Lingonberry Sounds Foreign

I don’t remember ever eating “lingonberries” when I was young. I never ate lingonberry pops or other treats.

Today, I bought some lingonberry preserves and had to look up lingonberries. They are so popular that my spell check is highlighting them as being spelled incorrectly. If you’ve never had them, here is my take. They taste like cranberries. I don’t have cranberries enough to be able to notice the difference, especially because cranberries can taste different depending on if they are processed with sugar or their freshness.


Lingonberries are not actually cranberries, but belong to the vaccinium family of plants, just like blueberries, huckleberries, and bilberries. I can’t remember the last time, if ever, I’ve had a huckleberry or bilberry so I’ll have to hunt those down at some point to see how they taste.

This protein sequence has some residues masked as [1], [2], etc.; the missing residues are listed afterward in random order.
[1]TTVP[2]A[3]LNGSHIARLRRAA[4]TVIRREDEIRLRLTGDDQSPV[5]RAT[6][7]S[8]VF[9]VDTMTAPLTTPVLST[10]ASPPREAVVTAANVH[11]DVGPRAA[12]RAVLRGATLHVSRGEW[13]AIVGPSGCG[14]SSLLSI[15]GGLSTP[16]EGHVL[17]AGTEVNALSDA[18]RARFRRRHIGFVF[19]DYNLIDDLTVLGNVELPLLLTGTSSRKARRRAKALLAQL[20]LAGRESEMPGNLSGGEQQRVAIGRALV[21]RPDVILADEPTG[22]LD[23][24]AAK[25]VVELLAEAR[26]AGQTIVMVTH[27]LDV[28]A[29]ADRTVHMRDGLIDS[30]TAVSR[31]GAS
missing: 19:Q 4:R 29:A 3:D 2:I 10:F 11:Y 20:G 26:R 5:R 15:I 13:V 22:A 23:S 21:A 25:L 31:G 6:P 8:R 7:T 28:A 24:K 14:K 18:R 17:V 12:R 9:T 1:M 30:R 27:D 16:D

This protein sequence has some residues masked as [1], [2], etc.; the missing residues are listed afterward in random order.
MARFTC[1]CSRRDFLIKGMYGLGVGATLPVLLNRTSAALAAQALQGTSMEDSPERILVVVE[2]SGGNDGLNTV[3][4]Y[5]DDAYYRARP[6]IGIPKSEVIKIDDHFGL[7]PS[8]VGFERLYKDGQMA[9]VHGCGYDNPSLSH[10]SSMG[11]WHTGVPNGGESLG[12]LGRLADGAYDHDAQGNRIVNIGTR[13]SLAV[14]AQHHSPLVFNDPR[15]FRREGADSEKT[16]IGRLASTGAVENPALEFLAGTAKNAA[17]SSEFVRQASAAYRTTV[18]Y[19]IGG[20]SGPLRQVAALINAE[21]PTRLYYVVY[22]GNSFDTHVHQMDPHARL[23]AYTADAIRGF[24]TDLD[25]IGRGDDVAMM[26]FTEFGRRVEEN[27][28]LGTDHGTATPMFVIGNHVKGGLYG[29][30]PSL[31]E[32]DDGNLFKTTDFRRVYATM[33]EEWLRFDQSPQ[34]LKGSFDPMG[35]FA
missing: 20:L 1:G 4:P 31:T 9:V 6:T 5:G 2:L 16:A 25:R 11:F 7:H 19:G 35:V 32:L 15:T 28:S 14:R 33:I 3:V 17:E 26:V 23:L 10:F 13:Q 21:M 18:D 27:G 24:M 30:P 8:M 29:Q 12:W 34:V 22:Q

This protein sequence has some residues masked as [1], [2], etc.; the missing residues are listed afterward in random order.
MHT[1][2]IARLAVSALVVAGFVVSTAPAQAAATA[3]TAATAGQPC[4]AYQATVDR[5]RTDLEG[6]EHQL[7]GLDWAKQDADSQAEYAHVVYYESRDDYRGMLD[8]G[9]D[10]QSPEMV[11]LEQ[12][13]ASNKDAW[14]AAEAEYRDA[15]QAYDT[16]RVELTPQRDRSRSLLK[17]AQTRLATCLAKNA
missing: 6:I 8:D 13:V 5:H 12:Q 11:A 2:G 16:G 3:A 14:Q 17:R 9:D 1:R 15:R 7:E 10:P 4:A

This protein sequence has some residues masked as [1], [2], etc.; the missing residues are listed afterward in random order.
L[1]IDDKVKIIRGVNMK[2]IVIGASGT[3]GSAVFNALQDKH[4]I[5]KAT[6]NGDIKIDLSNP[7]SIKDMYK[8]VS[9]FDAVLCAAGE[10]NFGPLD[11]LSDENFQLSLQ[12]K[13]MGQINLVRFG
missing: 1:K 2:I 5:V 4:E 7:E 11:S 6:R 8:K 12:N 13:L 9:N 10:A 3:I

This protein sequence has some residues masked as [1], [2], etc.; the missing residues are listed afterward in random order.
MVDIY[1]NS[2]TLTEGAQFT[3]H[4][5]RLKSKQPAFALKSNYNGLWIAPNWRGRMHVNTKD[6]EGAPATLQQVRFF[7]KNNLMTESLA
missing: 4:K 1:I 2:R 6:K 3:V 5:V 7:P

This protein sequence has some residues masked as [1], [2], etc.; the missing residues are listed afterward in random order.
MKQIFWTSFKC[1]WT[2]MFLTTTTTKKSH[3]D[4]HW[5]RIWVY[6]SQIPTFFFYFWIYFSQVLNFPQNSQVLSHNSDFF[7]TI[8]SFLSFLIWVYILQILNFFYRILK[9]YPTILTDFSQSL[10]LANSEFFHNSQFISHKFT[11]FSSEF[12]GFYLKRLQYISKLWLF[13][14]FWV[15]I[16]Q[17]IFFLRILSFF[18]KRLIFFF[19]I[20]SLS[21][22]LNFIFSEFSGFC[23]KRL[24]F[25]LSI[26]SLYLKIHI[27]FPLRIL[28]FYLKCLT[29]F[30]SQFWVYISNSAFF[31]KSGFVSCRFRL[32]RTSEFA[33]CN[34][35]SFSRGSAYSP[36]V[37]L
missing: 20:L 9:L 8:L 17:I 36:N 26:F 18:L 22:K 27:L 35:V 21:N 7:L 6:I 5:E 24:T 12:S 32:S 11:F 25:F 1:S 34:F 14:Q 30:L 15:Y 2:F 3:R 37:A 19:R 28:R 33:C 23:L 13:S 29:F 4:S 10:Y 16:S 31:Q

Lingonberries grow naturally in “taiga” also known as a ‘boreal’ or snow forest. According to Wikipedia, “a taiga, generally referred to in North America as boreal forest or snow forest, is a biome characterized by coniferous forests consisting mostly of pines, spruces, and larches. The taiga or boreal forest has been called the world’s largest land biome.”

So, what is a biome? It is “a large naturally occurring community of flora and fauna occupying a major habitat, e.g. forest or tundra.” I was thrown off for a minute because microbiome is all of the microbes living inside the human body. I think it is safe to just say that they grow in the forest without getting technical.

Where can I find bilberries?


I grew up in Baltimore and currently live in the Rodgers Forge community just north of Baltimore City.

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